That design does not look like it came out of a book. I am afraid the roof will not bear up under a heavy snow. But the effort and workmanship are quite impressive. The tree roots are still in burlap inside that box. I have been watering it and am considering putting it into a proper container.

The inbound stop across the street has an official shelter with advertising. You can get out of the rain but you will not be charmed.

Thank you, street furniture folk artist, whoever you are!

Map Reader in Chief


Just posing or actually reading?

presidents new map

I think both!

I hope they hang it where it will do some good.  Even if you can ace a geography quiz, when thinking about world affairs you can always benefit from having the map before you.

Mapless hiker confesses


From my business point of view, a story with the line “…when you’re in the middle of the forest and you don’t have a very good map” is a teachable moment.  It is not clear from the blogger’s tale whether he had some crummy map or no map at all, but there is no mention of a compass and I just have to assume he did not have one of these. Had I made available these excellent maps from Great Swamp Press on mapcenter.com sooner, Mr. Black might have run across them in time, and his day at Arcadia Management Area may not have turned out as misadventurous as it did.  He did, for the most part enjoy a delightful day.

I was struck by his readiness to post a such an open confession of map unpreparedness on the internet for all to see.  This is in stark contrast to my own inclinations.  I have had misadventures of my own that could have been easily prevented had I brought a map and compass along, but I will not be recounting them here.  Yes I too learned the hard way.  If you must have the details you will have to ask one of my sons who take greater pleasure than I in recounting those follies.

A Walk in the Park


How did anyone manage a walk in the park before GPS was invented?

I am intrigued by the contrast between Letterboxing and Geocaching.  Geocaching.com tells us that

Geocaching (pronounced geo-cashing) is a worldwide game of hiding and seeking treasure. A geocacher can place a geocache in the world, pinpoint its location using GPS technology and then share the geocache’s existence and location online. Anyone with a GPS unit can then try to locate the geocache.

People love their high tech toys; I certainly approve of outdoor family adventures and online communities; and hey, the official Getting Started page does advise “Bring both a map and a compass.”  But it seems kinda thin.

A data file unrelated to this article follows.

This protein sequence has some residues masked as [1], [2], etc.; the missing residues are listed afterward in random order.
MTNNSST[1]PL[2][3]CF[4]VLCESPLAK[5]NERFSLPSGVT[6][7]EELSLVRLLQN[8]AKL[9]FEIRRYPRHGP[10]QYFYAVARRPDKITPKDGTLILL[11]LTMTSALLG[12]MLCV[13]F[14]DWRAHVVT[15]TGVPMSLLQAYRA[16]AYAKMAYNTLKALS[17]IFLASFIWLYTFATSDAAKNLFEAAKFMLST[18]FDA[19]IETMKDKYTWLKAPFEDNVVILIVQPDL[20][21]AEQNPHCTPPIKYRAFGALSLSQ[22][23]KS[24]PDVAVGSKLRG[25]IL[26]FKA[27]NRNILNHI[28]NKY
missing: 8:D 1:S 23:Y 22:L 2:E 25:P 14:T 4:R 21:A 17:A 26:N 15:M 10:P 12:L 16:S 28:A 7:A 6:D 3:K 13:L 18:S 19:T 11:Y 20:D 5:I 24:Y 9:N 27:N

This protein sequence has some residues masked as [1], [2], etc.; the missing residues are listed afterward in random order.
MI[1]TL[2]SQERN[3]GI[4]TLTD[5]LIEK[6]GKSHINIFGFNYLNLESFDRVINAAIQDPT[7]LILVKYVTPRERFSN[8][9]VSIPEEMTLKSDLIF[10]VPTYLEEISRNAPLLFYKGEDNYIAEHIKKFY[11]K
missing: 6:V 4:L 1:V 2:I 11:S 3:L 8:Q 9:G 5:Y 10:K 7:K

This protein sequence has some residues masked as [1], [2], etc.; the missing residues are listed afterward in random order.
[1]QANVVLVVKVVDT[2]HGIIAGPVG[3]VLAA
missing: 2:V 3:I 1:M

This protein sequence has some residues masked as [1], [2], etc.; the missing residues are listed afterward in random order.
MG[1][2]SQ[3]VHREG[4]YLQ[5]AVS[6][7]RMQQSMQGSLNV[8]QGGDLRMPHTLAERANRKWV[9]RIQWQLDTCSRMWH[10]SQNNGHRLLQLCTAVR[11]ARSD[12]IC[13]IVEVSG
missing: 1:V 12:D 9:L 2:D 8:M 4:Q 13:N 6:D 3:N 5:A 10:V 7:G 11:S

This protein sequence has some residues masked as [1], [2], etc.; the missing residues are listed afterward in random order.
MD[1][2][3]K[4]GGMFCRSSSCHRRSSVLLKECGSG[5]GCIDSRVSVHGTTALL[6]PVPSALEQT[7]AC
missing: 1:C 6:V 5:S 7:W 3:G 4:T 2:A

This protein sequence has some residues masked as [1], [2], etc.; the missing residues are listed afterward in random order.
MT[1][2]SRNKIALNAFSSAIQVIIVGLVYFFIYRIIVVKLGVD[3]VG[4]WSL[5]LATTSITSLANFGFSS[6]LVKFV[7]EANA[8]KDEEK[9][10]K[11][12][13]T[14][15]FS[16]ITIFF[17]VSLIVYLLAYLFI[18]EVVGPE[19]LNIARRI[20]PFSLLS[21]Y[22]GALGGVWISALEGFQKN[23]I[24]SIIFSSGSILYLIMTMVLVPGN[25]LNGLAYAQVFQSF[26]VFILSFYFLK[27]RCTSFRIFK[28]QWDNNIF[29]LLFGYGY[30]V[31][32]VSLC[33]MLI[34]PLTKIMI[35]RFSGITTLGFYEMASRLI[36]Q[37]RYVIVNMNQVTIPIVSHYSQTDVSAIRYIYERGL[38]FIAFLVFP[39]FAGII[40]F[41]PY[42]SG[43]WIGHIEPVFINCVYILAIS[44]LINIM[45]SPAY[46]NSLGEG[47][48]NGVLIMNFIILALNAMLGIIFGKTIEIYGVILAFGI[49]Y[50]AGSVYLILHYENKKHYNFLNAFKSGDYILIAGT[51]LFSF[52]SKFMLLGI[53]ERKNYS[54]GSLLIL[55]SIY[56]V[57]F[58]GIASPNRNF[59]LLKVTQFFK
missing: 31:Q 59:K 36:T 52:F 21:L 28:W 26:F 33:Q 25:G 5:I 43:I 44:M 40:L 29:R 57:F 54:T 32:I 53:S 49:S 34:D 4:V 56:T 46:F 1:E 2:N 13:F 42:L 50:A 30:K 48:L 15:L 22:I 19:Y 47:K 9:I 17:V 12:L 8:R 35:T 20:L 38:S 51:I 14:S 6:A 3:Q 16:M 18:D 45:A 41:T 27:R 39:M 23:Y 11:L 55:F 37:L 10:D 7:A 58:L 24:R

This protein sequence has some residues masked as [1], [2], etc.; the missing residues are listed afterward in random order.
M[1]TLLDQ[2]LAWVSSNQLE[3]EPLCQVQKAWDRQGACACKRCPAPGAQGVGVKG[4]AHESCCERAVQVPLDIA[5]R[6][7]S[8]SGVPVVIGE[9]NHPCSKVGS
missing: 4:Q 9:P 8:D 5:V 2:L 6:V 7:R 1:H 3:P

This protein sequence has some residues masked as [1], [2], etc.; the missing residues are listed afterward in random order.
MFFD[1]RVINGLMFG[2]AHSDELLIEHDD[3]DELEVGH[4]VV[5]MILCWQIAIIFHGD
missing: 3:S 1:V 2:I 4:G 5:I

Letterboxing.org’s FAQ page goes on forever. For starters,

Letterboxing is an intriguing mix of treasure hunting, art, navigation, and exploring interesting, scenic, and sometimes remote places…
Someone hides a waterproof box somewhere (in a beautiful, interesting, or remote location) containing at least a logbook and a carved rubber stamp, and perhaps other goodies. The hider then usually writes directions to the box (called “clues” or “the map”), which can be straightforward, cryptic, or any degree in between. Often the clues involve map coordinates or compass bearings from landmarks, but they don’t have to. Selecting a location and writing the clues is one aspect of the art.

Before you seek out a letterbox, you should carve your own rubber stamp to stamp in the cached logbook.  Not cool to buy one, unless you have a really good reason why that store-bought rubber stamp is simply perfect for you.

Who needs cryptic clues when you can just enter the coordinates in your GPS?

I confess that I have never participated in either of these sports. So far, a walk in the woods or park has always been its own justification.  But I deeply admire the work some letterboxers put into their clues.

It did not take long to find this masterpiece of the genre.  GretchenF’s opus is a playful tribute to twelve beloved children’s books.  Plus, in a two hour, stroller friendly 2 mile walk you will be compelled to reflect upon nearly every statue and point of interest in Providence’s beautiful Roger Williams Park.  Such nice work I am posting about it even though you do not even need a map.

Map Store in the News!


There are but a few dozen map stores in the country.  You are now paying a virtual visit to the most obscure  corner of the entire commercial landscape.

I have daydreamed of how the biggest stroke of luck my store and its dwindling cohort could enjoy would be to have a popular character in a sitcom or the like work in a map store.  Then I would never again have to meet someone and hear them say “You mean there is such a thing as a map store?”

This is no sitcom (whatever the NY Post thinks).  Improved perspective courtesy of Streetsblog